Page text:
hu mn lab,+inc. implements the most progressive + advanced computer aided design, called B.I.M., building information modeling. We build the “project” from the ground up, in the computer, which allows for the most minimal amounts of error, with both the overall design, and our interaction with our consultants.
We employ five concepts in its overall design philosophy. A inside/outside relationship, of both material and space. A there but not there emphasis of materials of transparency and translucency. A parallelism of site to building context. A principle of offsetting materials to create a scope of depth. Lastly, context of mass to the overall concept and scope of the project. By implementing these five principles of architecture, in every design we do, and keeping true to our philosophy, we can guarantee both a provocative design, and an over all smooth process from conception through construction administration.
Sustainability is important to all of us, especially when investing in your home and environment. Using the California Green Building Code and LEED for Homes standards as base models for all of our work, we are able to improve the quality and decrease the impact of the buildings we design and build. Some common materials and methods that are found in our projects include:
+ Recycling + Buying local over 60% of demolition and construction materials.
+ Use of certified lumber from sustainably managed forests, certified by the Forest Stewardship Council (FSC). Reclaimed wood products and partially recycled products are often used as well.
+ We pride ourselves in our custom concrete work and do much of our concrete work in-house. We typically use a mixture of fly ash in our concrete mixture which can be used as a substitute for some of the Portland cement thereby reducing CO2 and water needed in the mixture. The strength of the concrete is not affected by this measure.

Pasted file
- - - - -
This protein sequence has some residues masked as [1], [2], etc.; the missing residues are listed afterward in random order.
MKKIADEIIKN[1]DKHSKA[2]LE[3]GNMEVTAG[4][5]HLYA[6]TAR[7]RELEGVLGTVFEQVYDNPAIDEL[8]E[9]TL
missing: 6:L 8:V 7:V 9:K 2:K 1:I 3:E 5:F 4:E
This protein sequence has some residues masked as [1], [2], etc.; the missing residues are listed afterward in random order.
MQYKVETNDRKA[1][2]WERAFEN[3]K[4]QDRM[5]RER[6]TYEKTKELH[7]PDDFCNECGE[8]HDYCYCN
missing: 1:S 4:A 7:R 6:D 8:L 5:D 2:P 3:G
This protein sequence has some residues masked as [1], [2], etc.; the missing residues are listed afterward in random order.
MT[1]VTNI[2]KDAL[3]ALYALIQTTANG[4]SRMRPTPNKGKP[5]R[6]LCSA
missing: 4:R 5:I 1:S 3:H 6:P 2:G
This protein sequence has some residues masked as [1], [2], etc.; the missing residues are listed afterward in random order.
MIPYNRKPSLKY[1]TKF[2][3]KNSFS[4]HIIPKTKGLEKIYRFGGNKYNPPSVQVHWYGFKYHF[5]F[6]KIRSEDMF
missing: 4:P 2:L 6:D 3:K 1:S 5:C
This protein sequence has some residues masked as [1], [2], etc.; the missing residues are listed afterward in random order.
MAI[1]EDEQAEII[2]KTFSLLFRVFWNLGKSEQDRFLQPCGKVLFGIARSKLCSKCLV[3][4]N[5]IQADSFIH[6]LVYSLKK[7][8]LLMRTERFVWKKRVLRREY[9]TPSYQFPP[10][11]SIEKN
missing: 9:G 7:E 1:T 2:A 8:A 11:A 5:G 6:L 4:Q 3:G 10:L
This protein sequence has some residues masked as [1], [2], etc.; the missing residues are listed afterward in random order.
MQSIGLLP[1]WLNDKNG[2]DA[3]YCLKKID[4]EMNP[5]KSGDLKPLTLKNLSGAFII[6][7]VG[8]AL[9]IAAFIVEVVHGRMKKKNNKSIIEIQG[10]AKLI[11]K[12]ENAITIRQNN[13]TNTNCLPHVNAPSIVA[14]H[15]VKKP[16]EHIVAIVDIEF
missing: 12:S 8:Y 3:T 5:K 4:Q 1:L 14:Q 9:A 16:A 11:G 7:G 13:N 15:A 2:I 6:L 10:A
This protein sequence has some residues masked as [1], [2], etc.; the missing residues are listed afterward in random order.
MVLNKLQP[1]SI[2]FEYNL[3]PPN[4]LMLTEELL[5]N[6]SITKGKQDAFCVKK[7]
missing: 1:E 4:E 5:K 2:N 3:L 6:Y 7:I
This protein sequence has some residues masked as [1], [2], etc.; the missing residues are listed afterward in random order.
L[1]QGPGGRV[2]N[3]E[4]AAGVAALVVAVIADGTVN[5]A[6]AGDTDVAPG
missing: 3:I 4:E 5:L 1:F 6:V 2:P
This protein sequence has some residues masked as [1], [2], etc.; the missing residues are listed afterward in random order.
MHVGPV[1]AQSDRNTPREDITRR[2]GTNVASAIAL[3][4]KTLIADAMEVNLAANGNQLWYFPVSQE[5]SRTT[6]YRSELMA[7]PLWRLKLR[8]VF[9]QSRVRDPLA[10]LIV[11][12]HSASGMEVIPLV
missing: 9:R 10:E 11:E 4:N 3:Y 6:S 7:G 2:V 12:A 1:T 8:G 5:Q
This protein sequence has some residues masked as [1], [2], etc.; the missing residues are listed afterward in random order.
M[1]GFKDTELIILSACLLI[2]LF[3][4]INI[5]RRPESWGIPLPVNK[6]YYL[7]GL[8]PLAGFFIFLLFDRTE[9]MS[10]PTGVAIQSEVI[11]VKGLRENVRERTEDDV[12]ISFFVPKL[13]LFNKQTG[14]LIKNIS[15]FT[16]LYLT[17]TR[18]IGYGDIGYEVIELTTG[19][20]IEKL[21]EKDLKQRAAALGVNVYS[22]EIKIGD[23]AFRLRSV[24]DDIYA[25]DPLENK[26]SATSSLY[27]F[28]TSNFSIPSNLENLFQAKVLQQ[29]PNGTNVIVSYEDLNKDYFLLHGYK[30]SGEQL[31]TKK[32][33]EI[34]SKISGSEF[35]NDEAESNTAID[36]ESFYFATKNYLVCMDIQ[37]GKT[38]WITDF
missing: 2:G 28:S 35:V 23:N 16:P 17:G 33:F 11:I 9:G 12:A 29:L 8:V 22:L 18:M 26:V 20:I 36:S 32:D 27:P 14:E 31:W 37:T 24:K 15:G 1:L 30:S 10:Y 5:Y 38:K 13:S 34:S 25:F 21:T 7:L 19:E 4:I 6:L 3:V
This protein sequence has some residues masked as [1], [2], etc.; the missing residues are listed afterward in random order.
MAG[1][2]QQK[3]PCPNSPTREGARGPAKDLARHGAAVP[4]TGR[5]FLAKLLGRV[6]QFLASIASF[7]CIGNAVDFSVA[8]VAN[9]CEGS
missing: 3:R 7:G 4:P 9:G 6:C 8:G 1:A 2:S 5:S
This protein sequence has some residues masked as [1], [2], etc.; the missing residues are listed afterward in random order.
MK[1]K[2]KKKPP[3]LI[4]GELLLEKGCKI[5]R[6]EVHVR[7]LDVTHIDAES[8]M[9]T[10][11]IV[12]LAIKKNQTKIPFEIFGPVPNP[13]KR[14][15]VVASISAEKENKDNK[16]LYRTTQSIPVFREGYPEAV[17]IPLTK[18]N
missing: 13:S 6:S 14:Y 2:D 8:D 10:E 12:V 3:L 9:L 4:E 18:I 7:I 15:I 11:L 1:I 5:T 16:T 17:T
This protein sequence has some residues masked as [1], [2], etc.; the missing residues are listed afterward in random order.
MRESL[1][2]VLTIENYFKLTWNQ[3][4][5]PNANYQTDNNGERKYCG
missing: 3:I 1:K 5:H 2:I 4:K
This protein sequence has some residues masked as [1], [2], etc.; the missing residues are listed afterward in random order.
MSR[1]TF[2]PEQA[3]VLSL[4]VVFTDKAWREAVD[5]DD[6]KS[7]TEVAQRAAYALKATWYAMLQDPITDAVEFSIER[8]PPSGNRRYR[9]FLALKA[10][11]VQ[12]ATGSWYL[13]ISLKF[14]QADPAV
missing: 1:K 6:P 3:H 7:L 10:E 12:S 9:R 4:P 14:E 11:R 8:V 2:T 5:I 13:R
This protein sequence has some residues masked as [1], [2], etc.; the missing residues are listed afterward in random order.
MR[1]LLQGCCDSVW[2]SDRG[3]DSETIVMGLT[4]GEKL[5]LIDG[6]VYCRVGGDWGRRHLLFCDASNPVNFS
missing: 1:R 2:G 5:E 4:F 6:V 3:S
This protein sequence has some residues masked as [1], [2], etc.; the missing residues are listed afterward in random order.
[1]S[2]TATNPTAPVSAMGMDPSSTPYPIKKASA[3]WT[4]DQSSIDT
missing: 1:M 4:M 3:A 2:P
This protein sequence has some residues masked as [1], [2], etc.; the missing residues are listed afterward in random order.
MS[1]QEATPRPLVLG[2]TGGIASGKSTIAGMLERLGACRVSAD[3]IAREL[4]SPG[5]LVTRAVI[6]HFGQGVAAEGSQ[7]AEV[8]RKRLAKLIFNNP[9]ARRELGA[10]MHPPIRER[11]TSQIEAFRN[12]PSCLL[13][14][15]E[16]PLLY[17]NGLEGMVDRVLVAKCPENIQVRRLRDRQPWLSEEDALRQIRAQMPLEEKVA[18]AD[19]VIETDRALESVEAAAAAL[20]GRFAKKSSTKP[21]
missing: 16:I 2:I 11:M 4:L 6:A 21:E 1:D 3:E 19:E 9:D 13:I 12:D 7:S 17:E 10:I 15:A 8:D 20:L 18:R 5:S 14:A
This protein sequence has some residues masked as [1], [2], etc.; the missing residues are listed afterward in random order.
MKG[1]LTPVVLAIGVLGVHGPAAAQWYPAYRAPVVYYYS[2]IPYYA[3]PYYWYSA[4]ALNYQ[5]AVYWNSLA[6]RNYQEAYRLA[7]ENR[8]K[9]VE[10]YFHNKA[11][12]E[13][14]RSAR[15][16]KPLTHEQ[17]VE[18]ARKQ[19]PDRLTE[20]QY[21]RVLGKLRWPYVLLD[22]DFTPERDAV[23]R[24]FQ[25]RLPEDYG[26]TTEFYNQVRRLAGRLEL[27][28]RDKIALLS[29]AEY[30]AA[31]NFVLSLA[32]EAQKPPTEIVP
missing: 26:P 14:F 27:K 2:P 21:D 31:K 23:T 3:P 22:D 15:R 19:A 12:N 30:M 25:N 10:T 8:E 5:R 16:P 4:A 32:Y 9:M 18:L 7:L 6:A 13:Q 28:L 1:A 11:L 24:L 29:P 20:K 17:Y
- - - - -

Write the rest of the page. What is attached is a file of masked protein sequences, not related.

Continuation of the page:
+ Although there is no documented, tested evidence that traditionally bonded formaldehyde insulation in harmful, it does give many of our clients peace of mind that we choose formaldehyde-free insulation whenever possible.
+Low VOC paints and materials are used on all of our projects.
+ Photovoltaic (PV) offer amazing efficiency to the home as there is no power loss before it is used. The average utility power has a 70% energy loss prior to reaching the user. The typical life cycle for PV panels is 25 years but the system is able to pay for itself within 10 years, providing over 10-15 years of free electricity. Substantially increased resale value and independence from fluctuating energy costs are also big perks. Often there are federal tax credits and rebates available as well.
+ Solar Hot Water and Hydronic Heating using flat plate collectors mounted on the roof are typically used to heat swimming pools, hydronic radiant floor heating, and hot water heaters. Although our region is sunny, an electric or gas back-up system is necessary for times when there are multiple days of overcast. The typical life cycle is 20 years but the system will pay for itself in 6-8 years providing over 12 years of free hot water heating, substantially increased resale value, and independence from fluctuating energy costs. Often there are federal tax credits and rebates available.
+ A required measure for energy conservation in homes in California is the regulation known as Title 24. Title 24 requires a calculation of the building’s materials to insure energy efficiency. Components such as wall construction, insulation, door and window glazing, and mechanical systems are modeled and calculated to insure efficiency, indoor air quality, and general comfort of the home.
+ Grey water from sinks, showers, and washers can be filtered and treated onsite for use in landscape irrigation. On average, 50% of our potable water used on-site is for irrigation alone. Re-use can dramatically reduce water costs while conserving water in our drought state.
+ Rainwater can be captured and reused for irrigation as well. After being captured, treated, and filtered, the water is stored above or below ground for later use in irrigation. Capture areas include roofs, driveways, and sidewalks via downspouts or area drains.